Venus In Furs, a local three-piece punk band, wants to get the Madison scene dancing to its speedy breed of surf-punk. But when the girls came to an interview with The Badger Herald, they were one member short.

“Vic [Victoria Echeverria, the guitarist] can’t make it; she’s doing roller derby in Indiana,” drummer Marlo Dobrient said as she sat down.

It’s no surprise the band members dig the derby – the female-dominated sport is every bit as fast, tough and physical as the band sounds. And while Vic is the only roller, the bassist Natalie Hinckley films the Mad Rollin’ Dolls with her production company, Hinckley Productions.

Needless to say, the girls are busy, which makes it even more necessary to let loose and do the band thing in practice and performing. They see it as a release.

When they hit the stage, it’s a high-energy catharsis for everyone at the venue. For the band and the audience, the physical demand of a show comes close to that of, well, roller derby. Audience engagement takes a high priority.

“It’s all about the show, performance and stage presence,” Marlo said. “We jump around, and Nat’s crazy – all over the place. She’s crowd surfed before with her bass and everything.”

Fan support is always important. But when that support turns physical, like when Nat plays literally on top of the audience, that takes serious rapport. And Venus in Furs’ fan base is expanding, according to Nat and Marlo.

“We hear at these shows quite often people say, ‘I don’t like chick bands, but you guys rock!’ And I think that’s a compliment,” Nat said.

Playing to a packed Frequency last month at the band’s album release show, they were excited and a little surprised with the active crowd presence.

“It was insane,” Marlo said. “There were people there that we didn’t even know who just kind of heard of us and showed up. It made us feel really good.”

The show celebrated the release of the trio’s first album, Welcome to the Club, which dropped in early September. Rotating between disco, dance and surf influences, the songs all have a few things in common: dance-ability, distortion and punk rock.

On the album, they sought to emulate the live energy that fuels them on stage. They recorded all the tracks together live in a basement, rather than recording the instruments individually. While Nat mentioned they could have played better at a few points, perfection wasn’t the goal. What fans see at a show is what they hear on the record.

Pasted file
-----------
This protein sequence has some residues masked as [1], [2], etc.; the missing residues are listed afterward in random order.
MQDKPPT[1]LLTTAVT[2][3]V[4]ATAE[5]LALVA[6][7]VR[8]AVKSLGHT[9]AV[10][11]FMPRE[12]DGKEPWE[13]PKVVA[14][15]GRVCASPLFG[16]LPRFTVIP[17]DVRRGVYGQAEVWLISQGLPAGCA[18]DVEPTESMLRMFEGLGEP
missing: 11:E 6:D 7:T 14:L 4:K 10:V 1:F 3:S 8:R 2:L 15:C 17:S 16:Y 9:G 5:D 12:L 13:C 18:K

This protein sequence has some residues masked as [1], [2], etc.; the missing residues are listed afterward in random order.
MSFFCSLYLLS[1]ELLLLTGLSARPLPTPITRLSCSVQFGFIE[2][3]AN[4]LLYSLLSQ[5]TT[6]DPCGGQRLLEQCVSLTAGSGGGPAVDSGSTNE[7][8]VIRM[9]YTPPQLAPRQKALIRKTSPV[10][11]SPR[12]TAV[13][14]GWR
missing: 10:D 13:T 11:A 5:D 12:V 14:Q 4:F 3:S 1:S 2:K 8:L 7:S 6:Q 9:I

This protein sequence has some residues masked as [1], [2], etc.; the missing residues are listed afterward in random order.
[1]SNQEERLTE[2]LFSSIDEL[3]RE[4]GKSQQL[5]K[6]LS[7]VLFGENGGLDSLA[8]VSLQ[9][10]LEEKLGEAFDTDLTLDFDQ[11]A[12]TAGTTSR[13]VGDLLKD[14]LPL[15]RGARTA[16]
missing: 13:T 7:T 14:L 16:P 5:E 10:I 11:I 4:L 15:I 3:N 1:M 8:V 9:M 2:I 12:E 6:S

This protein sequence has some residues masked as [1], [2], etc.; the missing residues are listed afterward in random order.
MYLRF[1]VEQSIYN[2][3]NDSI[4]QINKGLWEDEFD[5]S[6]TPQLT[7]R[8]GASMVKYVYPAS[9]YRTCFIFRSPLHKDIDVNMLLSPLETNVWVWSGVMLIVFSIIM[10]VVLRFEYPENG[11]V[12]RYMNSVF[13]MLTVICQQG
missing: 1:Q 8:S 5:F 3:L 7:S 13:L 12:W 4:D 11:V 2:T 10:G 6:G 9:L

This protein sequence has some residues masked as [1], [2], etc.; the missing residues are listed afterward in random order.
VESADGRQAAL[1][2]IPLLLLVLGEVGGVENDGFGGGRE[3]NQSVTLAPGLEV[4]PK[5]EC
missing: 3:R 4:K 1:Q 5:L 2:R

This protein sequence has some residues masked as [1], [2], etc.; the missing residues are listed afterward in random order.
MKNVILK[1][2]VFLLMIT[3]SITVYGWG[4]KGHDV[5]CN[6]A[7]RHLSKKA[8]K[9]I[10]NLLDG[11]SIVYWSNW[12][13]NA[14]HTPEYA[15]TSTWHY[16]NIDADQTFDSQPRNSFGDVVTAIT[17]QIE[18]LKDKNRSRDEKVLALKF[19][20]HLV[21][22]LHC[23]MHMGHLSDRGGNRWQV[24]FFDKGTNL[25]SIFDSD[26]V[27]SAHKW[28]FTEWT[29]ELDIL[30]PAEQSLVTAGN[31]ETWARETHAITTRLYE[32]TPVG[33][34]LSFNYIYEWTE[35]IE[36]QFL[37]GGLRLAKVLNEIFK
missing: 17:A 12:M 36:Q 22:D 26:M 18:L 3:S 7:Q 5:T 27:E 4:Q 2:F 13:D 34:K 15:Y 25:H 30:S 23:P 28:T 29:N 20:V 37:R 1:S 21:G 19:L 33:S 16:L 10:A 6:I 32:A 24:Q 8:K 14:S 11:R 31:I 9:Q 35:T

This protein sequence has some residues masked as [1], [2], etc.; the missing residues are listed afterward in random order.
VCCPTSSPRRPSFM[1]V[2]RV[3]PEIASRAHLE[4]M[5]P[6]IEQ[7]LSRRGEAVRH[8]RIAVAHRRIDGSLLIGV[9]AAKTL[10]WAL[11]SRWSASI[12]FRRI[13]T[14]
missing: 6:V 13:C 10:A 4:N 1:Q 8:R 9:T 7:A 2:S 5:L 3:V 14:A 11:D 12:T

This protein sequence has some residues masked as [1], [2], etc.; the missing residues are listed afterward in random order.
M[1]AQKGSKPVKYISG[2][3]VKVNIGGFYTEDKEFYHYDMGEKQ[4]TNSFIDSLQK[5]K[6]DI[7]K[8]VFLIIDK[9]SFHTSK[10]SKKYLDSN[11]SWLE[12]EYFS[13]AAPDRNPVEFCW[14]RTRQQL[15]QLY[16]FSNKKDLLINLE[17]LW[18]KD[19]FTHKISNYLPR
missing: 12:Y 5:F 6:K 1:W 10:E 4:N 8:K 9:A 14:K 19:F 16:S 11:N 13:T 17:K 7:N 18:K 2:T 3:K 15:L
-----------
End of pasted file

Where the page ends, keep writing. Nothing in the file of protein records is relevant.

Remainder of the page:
“We wanted to capture the energy of a live show so you wouldn’t hear the CD and be like, ‘This is really good; really well produced,’ and then you’d go see us and the music is totally different,” Nat said.

It’s easy to slap a girl-punk label on them and group them with bands like Le Tigre or Bikini Kill. But according to Natalie, different comparisons, even in a show’s lineup, emphasize different aspects of Venus in Furs’ sound. Opening for a total surf band, for example, brings out its edginess, while following a heavier punk or metal band makes the sound lighter – a little more “Mr. Rodgers,” according to Marlo.

The album is an archive of where the songs were at the time they recorded them, and there is always room for improvement, they said.

“We kinda tweak things as we get better and change our preferences,” Marlo said. “So we listen to [the album] now and think, ‘Aw man! That’s not as good as we play it now!'”

Welcome to the Club came after two years of the girls playing together. It all started when Marlo and Nat met in 2009.

Marlo had played drums for most of her life, and even tried out for the UW marching band – but the marching and high-stepping weren’t for her. She said she missed the music, though, so when Nat suggested they start a band she was more than ready to jump in.

“I ran into Natalie and she was like, ‘Let’s get together; let’s play,’ and I said, ‘Yeah, let’s do it,'” Marlo said.

But it was one of those cases where you can’t tell just how committed the other person is.

“Then [Nat] was like, ‘No, I’m … serious. I really want to play with you,'” Marlo continued. “I said ‘Yeah … I’m serious too.'”

Simple as that, they started playing together and found guitarist Vic, former baritone sax player for ska band Golgo 13, shortly after. A few months later, in April 2010, they stormed Madison venues, leaving a trail of sweat and ringing ears in their wake.

Now, the top priority for the three musicians is to distribute their album, to make a name and spread it. Hopefully, they said, they’ll be able to set up a regional tour and keep expanding from there: maybe even play at South by Southwest music festival someday.

For the immediate future, however, Venus in Furs has a Halloween show to prepare for.

It’s a rock tribute night at the Crystal Corner Bar, where local bands dress up and play as classic artists. As Nat put it, it’s the only night where it’s cool to be a cover band. Venus In Furs will be masquerading as classic punk rockers The Cramps – their costume from last year as the Misfits (or the Missfits; note the extra “s”) was taken. But it rarely hurts to learn some new material from an old band.

“I think it helps as a musician to learn something you wouldn’t normally listen to or play, to come up with new ideas,” Marlo said.

They aren’t so much worried about learning the songs, which they said are relatively easy. The challenge will be emulating the stage antics of a band whose lead singer once smashed his head through a bass drum during a performance.

If Venus In Furs is able to channel some roller derby aggression to its already wild performances, it shouldn’t be too much of a departure.

If you want to see how Venus In Furs gets down, check it out this Sunday at the Frequency. Tickets are $10, and the show starts at 9 p.m.